I just read Jen Wagner’s Today My Kids Have Pencilogy blog post and chuckled but then quickly realized that I am the Pencilogy teacher at my school. Yes, my students still come to the lab twice a week for 30-45 minutes at a time depending on the grade level. I sat down and figured out that if my students never have a holiday and aren’t ever sick and never leave early for a game or some event at school, my Elementary students will have 35 hours of technology instruction for the year and my Middle School students will have a total of 52 1/2 hours of technology instruction for the year. So, not only am I the Pencilogy teacher, I have very limited hours to teach whatever it is I should be teaching.
I really wish that technology in my school could be described as Chris Lehmann says “.. like oxygen: ubiquitous, necessary, and invisible.” Unfortunately, it is not. At our school, in the computer lab, we have 18 10-12 year old computers with 9GB hard drives and 256MB of memory that mostly work – slowly but they work. They don’t have the newest graphics cards and can’t run things like Google Earth and a few of them have CD drives that don’t work. There is no projector (or IWB) but we get by with a large monitor and a connection to allow projection of the screen onto a large TV – not the best resolution but it works. We do have Internet access in the lab and I’m fortunate that not much of anything is blocked. Our classrooms have, at best, 1-3 even older computers and no access to the Internet from the classrooms.
I have been struggling with what to teach during the students’ time in the computer lab and have felt guilty that we’re not integrating technology into the classroom. I have, however, come to the conclusion that I need to do the best with what I have and continue to try to find resources to make things better. To me, doing the best with what I have means that I need to teach my students the skills they will need when (not if but when) our school gets the funding to upgrade the equipment and move the technology into the classroom. So, for me this means that I will concentrate on:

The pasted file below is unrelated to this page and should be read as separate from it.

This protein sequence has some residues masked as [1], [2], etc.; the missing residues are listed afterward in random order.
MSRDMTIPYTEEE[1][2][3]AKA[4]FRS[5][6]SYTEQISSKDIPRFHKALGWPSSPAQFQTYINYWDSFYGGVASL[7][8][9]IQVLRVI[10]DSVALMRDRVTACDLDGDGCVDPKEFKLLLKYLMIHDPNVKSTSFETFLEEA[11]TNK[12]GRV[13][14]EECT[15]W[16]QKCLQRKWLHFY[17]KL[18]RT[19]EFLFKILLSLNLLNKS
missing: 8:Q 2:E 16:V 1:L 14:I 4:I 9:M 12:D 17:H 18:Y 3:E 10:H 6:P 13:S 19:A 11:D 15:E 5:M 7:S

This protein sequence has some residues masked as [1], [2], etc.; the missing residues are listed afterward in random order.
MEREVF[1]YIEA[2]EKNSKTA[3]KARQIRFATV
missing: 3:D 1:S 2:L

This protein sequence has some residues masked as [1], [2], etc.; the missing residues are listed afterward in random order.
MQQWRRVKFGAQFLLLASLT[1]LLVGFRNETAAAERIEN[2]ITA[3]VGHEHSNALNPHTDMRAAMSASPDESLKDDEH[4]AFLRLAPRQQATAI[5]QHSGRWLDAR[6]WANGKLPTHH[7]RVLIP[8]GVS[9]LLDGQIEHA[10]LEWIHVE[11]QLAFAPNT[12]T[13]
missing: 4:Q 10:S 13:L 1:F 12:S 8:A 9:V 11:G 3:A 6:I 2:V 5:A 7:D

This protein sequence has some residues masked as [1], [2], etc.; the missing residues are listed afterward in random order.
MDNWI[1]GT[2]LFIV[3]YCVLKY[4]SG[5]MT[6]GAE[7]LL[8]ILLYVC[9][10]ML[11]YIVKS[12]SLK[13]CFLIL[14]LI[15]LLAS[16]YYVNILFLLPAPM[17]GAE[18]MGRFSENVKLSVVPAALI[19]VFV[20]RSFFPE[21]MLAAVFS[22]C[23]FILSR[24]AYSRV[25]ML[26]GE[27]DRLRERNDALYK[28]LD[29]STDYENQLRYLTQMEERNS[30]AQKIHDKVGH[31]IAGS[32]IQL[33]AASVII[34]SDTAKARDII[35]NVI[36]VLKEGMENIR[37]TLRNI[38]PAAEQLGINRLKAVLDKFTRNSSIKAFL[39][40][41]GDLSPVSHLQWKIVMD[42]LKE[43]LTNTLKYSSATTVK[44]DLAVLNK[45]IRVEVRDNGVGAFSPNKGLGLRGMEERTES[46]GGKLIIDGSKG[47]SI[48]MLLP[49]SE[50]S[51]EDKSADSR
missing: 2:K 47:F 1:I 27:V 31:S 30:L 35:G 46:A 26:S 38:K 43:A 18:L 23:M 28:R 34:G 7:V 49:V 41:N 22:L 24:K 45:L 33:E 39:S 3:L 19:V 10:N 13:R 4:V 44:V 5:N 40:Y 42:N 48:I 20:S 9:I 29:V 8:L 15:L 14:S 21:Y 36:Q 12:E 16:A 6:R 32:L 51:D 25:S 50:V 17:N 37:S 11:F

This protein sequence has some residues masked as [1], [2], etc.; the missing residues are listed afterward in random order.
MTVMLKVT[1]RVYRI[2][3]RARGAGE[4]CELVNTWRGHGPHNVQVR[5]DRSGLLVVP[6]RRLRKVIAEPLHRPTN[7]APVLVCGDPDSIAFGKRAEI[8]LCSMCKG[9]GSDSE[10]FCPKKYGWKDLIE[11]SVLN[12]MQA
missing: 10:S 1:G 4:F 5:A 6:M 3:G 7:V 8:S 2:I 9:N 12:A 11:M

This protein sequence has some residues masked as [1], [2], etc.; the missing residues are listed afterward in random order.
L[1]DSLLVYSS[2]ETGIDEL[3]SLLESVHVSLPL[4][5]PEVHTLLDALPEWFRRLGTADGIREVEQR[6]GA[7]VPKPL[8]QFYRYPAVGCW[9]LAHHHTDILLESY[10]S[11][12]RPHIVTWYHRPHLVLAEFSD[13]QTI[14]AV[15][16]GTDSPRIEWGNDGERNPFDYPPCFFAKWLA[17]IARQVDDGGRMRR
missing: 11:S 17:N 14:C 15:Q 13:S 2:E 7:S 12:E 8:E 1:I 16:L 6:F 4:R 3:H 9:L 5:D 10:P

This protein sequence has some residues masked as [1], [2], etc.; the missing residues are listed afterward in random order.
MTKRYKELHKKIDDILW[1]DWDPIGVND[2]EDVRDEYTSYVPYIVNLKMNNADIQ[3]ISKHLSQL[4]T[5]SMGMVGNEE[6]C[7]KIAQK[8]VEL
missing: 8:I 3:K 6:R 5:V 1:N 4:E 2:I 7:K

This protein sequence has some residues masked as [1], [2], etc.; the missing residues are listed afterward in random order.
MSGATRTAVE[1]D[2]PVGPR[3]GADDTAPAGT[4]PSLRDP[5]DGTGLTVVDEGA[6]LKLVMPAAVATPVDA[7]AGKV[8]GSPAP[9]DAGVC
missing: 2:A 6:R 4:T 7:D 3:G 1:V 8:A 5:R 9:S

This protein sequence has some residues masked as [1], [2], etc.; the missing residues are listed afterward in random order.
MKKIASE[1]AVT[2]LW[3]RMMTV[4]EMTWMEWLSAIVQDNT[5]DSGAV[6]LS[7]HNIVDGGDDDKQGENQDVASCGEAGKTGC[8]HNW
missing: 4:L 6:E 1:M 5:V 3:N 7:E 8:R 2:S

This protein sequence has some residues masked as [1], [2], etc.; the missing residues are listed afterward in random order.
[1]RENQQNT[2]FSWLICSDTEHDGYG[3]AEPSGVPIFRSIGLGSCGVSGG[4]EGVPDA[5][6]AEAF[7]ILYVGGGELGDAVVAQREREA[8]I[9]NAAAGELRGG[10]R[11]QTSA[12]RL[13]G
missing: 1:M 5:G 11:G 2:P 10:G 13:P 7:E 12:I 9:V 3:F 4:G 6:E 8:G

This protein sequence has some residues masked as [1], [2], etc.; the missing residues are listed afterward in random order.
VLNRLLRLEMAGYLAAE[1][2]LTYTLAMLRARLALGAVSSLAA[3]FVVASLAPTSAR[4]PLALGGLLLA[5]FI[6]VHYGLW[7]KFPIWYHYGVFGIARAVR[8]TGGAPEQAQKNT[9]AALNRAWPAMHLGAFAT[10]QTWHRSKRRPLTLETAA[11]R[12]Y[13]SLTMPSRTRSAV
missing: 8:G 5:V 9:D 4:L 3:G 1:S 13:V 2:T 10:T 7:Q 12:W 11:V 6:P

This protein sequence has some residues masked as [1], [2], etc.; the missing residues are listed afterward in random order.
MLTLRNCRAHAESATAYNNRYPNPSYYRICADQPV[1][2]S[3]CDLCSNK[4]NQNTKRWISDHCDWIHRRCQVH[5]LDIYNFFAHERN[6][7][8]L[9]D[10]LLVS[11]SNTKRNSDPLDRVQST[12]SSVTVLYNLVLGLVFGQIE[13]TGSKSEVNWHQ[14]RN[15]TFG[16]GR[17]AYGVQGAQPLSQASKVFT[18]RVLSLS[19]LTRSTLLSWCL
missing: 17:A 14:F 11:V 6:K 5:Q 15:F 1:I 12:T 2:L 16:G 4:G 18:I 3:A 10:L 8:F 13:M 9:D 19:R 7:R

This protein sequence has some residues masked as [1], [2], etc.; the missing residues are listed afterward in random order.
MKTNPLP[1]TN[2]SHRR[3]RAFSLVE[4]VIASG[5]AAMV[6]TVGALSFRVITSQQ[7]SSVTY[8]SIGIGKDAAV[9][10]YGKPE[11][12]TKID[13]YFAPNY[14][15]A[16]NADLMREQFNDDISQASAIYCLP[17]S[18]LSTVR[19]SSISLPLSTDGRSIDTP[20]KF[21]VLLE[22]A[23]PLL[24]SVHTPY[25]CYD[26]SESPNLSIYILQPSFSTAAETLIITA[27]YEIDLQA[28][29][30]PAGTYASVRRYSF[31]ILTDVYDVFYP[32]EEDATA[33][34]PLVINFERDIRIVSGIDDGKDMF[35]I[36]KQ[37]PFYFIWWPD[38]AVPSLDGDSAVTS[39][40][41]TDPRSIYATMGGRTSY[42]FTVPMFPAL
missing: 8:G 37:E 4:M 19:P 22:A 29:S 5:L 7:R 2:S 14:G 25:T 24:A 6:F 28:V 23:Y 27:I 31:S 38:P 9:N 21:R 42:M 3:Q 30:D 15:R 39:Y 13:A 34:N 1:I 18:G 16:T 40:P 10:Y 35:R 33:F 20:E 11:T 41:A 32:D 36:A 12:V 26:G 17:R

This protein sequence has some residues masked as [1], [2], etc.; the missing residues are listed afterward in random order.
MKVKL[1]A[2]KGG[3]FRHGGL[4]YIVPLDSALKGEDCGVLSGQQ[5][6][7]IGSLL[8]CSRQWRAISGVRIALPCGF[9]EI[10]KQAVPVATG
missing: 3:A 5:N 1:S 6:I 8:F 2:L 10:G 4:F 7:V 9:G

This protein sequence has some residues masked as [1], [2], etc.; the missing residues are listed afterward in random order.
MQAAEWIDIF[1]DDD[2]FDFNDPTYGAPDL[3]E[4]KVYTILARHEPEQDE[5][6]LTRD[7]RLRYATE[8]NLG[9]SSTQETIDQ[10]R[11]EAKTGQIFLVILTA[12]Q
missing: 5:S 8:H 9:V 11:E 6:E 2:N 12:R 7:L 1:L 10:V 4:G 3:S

Digital Citizenship – More and more of our lives are being spent online. Employers and colleges are looking at the digital footprints of applicants. Something posted today can come back to haunt someone years from now. Many of our students apply to local private high schools and I can see the high schools looking up a student’s online presence at some point. It is imperative that students learn what it means to be a good digital citizen and I feel that this needs to be my primary focus in the computer lab.
Productivity tools such as Microsoft Office – our students need these both now for required projects and reports and as they go to High School. I also intend to expose them to Google Docs and maybe Open Office (if I have disk space to install it) and presentation tools such as Prezi. I want them to understand what they are doing with these applications and not just where the button is they have to push to format a paragraph or change a font, for example. If they understand what they’re doing, it won’t matter what the tool is, they’ll be able to figure out how to create the document or spreadsheet or presentation they need.
Keyboarding – I still believe that keyboarding is an important skill that students need to know and that if they learn how to touch type, they will be able to type faster and more accurately. This will only help them as they move on in school and have to type more and longer reports. I can see keyboarding going the way of handwriting as we move toward touch screens and touch pads but right now my students still need this skill so I still include it.
Does this mean that I’ve given up on trying to integrate into the classroom curriculum? Not at all. Integration is a great way to teach the productivity tools and to practice keyboarding. What better way to teach search skills, how to cite sources and how to format a report or create a presentation than by using the real work that the students need to do. Joining online projects that can integrate into the classroom and the computer lab helps me with my goal of teaching digital citizenship and how to communicate responsibly online and it helps to get the teachers excited about using technology to go along with their lessons.